From First Draft to Polished Manuscript
6 x Tuesday evenings: 5, 12, 19, 26 March; 2, 9 April, 6:30-9:30pm
Full Price: $660
Conc Member: $395
SOLD OUT – join the waitlist
So you’ve finished your manuscript – but is it good enough to catch a publisher’s eye? How can you revise your work to make it the best it possibly can be? And how can you make sure you’ve avoided the pitfalls common to many new writers?
Every writer and every book is different, but any editor will tell you there are errors common to many first-time writers that immediately consign manuscripts to the reject pile. Linda Funnell has over 30 years experience in the publishing industry as a publisher and editor and will reveal the most common traps and how to avoid them.
Over six weeks, Linda will cover structure, dealing with backstory, character arcs, dialogue, voice and point of view, trusting the reader, conventions of manuscript presentation, audience and the importance of clarity. The course includes tips on pitch letters and approaching agents and publishers.
Each week will include exercises you can use on your own manuscript, and you will be asked to read a few pages of each other’s work to identify particular techniques — being able to recognise different techniques as a reader is an important part of becoming a writer.
In addition to feedback you get in class, there will also be an opportunity to get feedback on 2000 words of your manuscript and/or your pitch letter from the tutor. You will receive guidelines on how to present your work for feedback at the first meeting. (There is no need to bring your manuscript to the first meeting.)
Week-by-week course outline: From First Draft to Polished Manuscript
Introductions – expectations – what you have achieved so far – what an editor does – how can you be objective about your work? – understanding your intention – what is the spine of your work? – throughlines and story strands – the importance of doubt – keeping the vision – what is the title? – opening the door to the reader.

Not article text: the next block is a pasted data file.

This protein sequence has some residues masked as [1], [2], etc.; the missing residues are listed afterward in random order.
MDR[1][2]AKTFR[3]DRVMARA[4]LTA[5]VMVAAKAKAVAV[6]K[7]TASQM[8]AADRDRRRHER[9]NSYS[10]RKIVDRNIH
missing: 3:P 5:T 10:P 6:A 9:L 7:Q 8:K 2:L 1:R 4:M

Structure and hooks. Different approaches to structure – what structure does your work have? Shaping your story – timelines and the order of events. Does every scene move the story forward? What do you do with backstory? Trusting the reader. Narrative drive: what is the hook or hooks keeping the pages turning? Close in: the first chapter.
Characters and dialogue. Who are your characters? Are they active or passive? How do your characters interact? How do they drive the story? What are their turning points? The iceberg theory as it applies to characters. Dealing with real people on the page. Dialogue tricks and traps – info dumps, dialects and dialogue tags. Close in: an example of conversation/reported speech.
Voice and point of view. Who is telling your story? Where is the reader’s sympathy to lie? Keeping the reader in the moment. Showing not telling. The problem of ‘but it really happened that way’. Close in: a turning point.
Focussing in. A checklist for copyediting: repetitions, favourite words/phrases, passive voice, strings of adjectives, punctuation, typeface conventions, paragraphs, chronology and logical lapses, ‘enter a scene late and leave it early’, giving key moments enough air. Close in: sample copyedit.
Beginnings and endings. The process of revision and preparing your manuscript for submission. Ensuring a professional layout. Blurbs, pitch letters, sample chapters and approaching publishers and agents.
‘There is no such thing as a great writer; there are only great re-writers.’ – Noah Lukeman, The First Five Pages
Expected Learning Outcomes
- gain an understanding of the publisher’s assessment process and what can automatically trigger a rejection
- gain insight into how to approach revising and polishing their manuscripts in a structured way
- compare different strategies and checklists for revision and tailor a plan to suit their particular work
An openness to revising your work. Some exercises will be provided but others will require you to apply exercises to portions of your own manuscript. You will be asked to analyse a few pages of each other’s manuscripts as part of class exercises.
There is no mandatory reading for this course. However, useful references include:
- Carmel Bird: Dear Writer
- Patricia Highsmith: Plotting and Writing Suspense Fiction
- Nicholas Hudson: Modern Australian Usage
- Stephen King: On Writing
- Noah Lukeman: The First Five Pages: a writer’s guide to staying out of the rejection pile
- George Orwell: Politics and the English Language
- Strunk & White: The Elements of Style
- Charlotte Wood: The Writer’s Room
About the tutor
Linda Funnell is a publisher and editor with over 30 years of experience in the publishing industry, and has taught courses in publishing, editing and writing for UTS, the ASA and Writing NSW. For 10 years she was a publisher with HarperCollins, where she worked with authors including Janette Turner Hospital, Steven Carroll, Colleen McCullough, […]